time to Start

I now have a go-to book when gifting graduates of all ages and stages of life.

Seriously, how could you NOT want to read this book?

Seriously, how could you NOT want to read this book?

That’s really the point of Jon Acuff’s latest book, Start – we are at multiple points of “graduation” all through our lives. Any of us at any time can be faced with a new opportunity to start – though we usually call such times disaster, calamity, reversals, and setbacks and avoid them like the proverbial plague.

Start isn’t a feel good book, it’s a get real book that will alternately make you laugh and cringe – and most of the laughing and cringing are at Acuff’s expense.

Start explores the road that leads away from “average to awesome” through successive stretches of learning, editing, mastering, harvesting and guiding which are simply not locked in anymore to various stages of our personal timeline (learning in your twenties, editing in your thirties, mastering in your forties, etc.); we are presented with opportunities to start at any and every season of life. I really don’t go in for motivational tomes. I don’t. Typically they come up smelling plasticky to me. Not so with Start.

Acuff hits a good chord. How could he not with the subtitle “Punch Fear in the Face”?

Take and read.

Here’s a taste:

One afternoon in Atlanta, a guy named Lanny gave me some horrible feedback. I’d spoken at two camps he’d put on for about 5,000 students, and he had some evaluations he needed to go over with me. The feedback was horrible because it was true. According to Lanny, ten to fifteen people who saw me speak said that I “lacked passion” for my material. He said they felt like it was a performance, not material I was really passionate about.

I sat there a little stunned at first. I like to get feedback that says, “You’re awesome. Almost too awesome. You don’t need spotlights on you when you speak because the glow of your greatness illuminates the stage.” And this feedback was not that. The crowd thought I was fake. They thought I was going through the motions. They thought I was performing words I’d memorized.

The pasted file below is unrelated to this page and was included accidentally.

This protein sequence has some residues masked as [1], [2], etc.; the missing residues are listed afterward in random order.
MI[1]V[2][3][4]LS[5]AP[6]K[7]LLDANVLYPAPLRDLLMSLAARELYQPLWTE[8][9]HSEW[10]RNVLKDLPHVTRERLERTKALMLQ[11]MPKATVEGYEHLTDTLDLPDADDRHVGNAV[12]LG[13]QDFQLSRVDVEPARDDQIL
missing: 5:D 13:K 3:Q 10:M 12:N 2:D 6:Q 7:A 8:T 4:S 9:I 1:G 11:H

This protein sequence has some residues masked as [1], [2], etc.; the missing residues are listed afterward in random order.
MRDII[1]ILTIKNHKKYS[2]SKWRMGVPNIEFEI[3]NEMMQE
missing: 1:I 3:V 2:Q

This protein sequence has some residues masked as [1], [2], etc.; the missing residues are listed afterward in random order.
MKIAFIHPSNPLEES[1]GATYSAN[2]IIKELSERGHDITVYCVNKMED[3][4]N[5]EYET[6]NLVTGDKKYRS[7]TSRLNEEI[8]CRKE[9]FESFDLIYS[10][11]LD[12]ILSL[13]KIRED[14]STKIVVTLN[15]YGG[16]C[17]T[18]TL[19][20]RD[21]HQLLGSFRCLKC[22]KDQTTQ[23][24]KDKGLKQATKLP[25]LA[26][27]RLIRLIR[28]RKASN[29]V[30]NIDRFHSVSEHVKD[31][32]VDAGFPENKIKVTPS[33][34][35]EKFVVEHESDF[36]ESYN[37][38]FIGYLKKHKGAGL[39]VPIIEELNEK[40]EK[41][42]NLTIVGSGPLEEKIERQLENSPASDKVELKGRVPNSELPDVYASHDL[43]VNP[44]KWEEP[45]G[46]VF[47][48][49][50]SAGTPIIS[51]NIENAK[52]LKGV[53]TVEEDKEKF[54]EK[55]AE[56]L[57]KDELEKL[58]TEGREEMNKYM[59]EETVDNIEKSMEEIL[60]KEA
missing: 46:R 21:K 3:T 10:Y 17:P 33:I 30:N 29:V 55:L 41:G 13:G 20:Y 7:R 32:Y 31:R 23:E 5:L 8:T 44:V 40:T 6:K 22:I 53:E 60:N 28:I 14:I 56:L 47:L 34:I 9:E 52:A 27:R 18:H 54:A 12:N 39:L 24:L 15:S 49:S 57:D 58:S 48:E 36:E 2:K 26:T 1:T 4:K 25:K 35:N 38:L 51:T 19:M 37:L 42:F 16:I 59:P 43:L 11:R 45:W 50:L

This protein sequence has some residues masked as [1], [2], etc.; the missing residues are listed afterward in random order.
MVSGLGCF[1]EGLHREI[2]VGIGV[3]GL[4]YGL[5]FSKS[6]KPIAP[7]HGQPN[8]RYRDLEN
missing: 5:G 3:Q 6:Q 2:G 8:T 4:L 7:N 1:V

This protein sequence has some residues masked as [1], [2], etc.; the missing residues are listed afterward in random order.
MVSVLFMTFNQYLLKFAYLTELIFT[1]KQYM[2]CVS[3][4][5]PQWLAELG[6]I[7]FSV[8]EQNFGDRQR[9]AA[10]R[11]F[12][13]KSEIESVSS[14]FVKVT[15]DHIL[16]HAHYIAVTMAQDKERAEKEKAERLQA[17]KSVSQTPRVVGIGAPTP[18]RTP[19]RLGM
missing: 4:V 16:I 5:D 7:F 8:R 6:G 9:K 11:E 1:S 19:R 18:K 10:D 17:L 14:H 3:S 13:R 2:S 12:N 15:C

And the sad thing is, they were right.

At the time, I was practicing my speeches eight to ten times per gig. I’d stand in my office, face out the window toward the Cracker Barrel next door, and do a full dry run of each speech. Over and over I would practice until I knew every line of my forty-five-minute speech. I’d do all the hand motions, time myself, and even give pauses for the invisible crowd to laugh in my office. (Invisible people think I’m hilarious!) I practiced this way because I didn’t want to feel out of control onstage. I was so worried about making a mistake that I tightly clutched my hands around my speech. I had it perfectly manicured so I could control every second. No surprises.

Lanny picked up on that and gave me some advice: “Jon, your speeches are so over-structured that you’re not leaving any space in them for something new to happen in the moment. That’s the best part of a speech, when something brand new appears. When there’s a surprise that both the audience and the speaker get to share. That’s what connects an audience with a speaker, the feeling that you’re going on a journey together, creating something together, and neither one of you knows exactly where it’s going to go, but you’ll end up there together.” Giving a speech that way takes a courage I didn’t have at the time, and so does taking your first step on the road to awesome.

Average is so popular because average is familiar. We all know how to do average. Ninety-nine percent of the people on the planet do average. The road is well worn, the decisions are obvious, and the next steps are crystal clear….

The road to awesome, though, is defined by the surprises. It’s not a block in a downtown city laid out long ago by methodical city planners. It’s a rambling dirt road with twists and turns that offers something new at every corner. Let’s leave room on our maps for some surprises.

Hear, hear.

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About wordhaver

I've been pastoring in various churches over the past three decades; for the past eight years have been an associate pastor at the Vineyard in Boise; oversee small group ministry and adult education classes - and manage the on-campus bookstore.
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